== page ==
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Understanding the Timeline

Step 1: Understand What You Can Afford

  • Check Your Credit

    Get a copy of your credit report a few months before you begin looking for a rental to ensure the report’s accuracy, correct any mistakes, and get a sense of how your score may affect your ability to secure a rental.

  • Understand Your Finances

    Get very familiar with your finances – your income, debts, savings, and monthly expenditures. This will help you assess how much you may be able to afford for housing. When looking at how much you will need to move in, remember to account for the security deposit and other possible expenses.

Tools to get started

  CreditSmart®: Module 1  Your Credit and Why it is Important

  CreditSmart®: Module 2 Managing Your Money

 Worksheet: Budget

Step 2: Know What You Want

  • Prioritize

    Write down everything you want in your ideal rental. Where do you want to live – the city, the suburbs, or a more rural area? How many bedrooms and bathrooms? How close to work or school? Balcony? Pool? Pet friendly? Free parking? Prioritize you list so you can be clear on what’s most important if you need to make trade-offs.

  • Single-Family, Condo or Other?

    Determine the type of home you want for your lifestyle and budget – single-family home, townhome, apartment, or condo? Do you need the privacy and yard that comes with single-family living? Or do you prefer the community amenities that may come with apartments or condos?

Step 3: Search

  • Start Online

    Starting with an online search is a good way to help you hone in on a few neighborhoods. You’ll get a sense of rental rates in an area, as well as the location of services such as grocery stores, restaurants, and parks.

  • Hit the Pavement

    Visit your desired neighborhoods in person. Hang out. Walk the streets. Drive the commute during the times you expect to drive. Look for rental signs or, if you have a smartphone, use an app that shows all the rentals in proximity to your location. If you find a property where you might like to rent, talk to neighbors about what it’s like to live there.

Step 4: Visit Properties

  • Make Appointments

    Make arrangements to tour places you are interested in. Saturdays are the busiest day for showings, so plan a weekday visit if you can. Take notes on the pros and cons of each rental home you look at.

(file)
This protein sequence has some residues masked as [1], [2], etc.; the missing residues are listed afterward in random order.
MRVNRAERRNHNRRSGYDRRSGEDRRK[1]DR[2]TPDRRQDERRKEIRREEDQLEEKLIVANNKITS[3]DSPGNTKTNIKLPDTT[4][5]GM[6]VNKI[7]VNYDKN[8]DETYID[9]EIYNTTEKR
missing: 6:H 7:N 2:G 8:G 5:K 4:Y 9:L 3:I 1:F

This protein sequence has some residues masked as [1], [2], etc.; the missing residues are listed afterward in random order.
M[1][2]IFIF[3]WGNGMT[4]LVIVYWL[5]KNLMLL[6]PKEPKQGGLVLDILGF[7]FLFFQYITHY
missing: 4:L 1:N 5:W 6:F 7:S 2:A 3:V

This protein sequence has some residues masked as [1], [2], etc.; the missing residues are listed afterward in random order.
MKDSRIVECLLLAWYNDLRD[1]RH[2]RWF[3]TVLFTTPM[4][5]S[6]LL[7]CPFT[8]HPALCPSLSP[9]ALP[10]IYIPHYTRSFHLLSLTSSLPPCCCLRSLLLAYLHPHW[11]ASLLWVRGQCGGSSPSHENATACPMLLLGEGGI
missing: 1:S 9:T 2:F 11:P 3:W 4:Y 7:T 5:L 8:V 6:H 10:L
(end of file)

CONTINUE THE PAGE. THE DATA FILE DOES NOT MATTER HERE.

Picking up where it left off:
• Ask Questions!

    Have your list of questions ready to ask each landlord. Are utilities included? Is the home wired for cable and Internet? When will the property be available? Will it be painted before you move in? Who is responsible for minor repairs or maintenance? Are pets allowed?

Tools to get started

  Blog: America's Sweethearts - The Top 10

 Did you know that the most common street name in the U.S. is 2nd or Second Street, according to the U.S. Census Bureau.

Step 5: Apply

  • Have Your Documents Ready

    It’s likely that you’ll need to have several documents ready when applying for the rental. Having copies on hand when you visit the unit can help save time and demonstrates your readiness to rent.

  • Have Your Application Fee Ready

    When you find that perfect rental, be prepared to fill out a loan application and pay an application fee. Landlords will use the application and fee to pull your credit history, and sometimes do a background check. Being prepared for this step when you are looking at rentals will allow you to move quickly on a highly desirable property.

Step 6: Negotiate and Sign

  • Negotiate

    Negotiate any special terms before you sign the lease. In addition to negotiating the rent, you may be able to arrange for the security deposit to be paid over a few months instead of all at once. Make sure anything you negotiate is captured in writing and signed by both parties.

  • Do a Walk-Through

    Do a walk-through inspection of the rental with the landlord before you sign the lease. Have the landlord document any damage or wear and tear that you see in the unit.

  • Read and Sign the Lease

    Take time to read the lease carefully, line-by-line, as it is a legally binding contract. If you have questions, ask the landlord or a trusted advisor.

  • Have Your Money Ready

    You’ll need to have money ready to give your landlord when signing the Lease or Rental Agreement.

Tools to get started

  Blog: Five Quick Tips About Apartment Leases

  CreditSmart®: Module 10: Planning for Your Future

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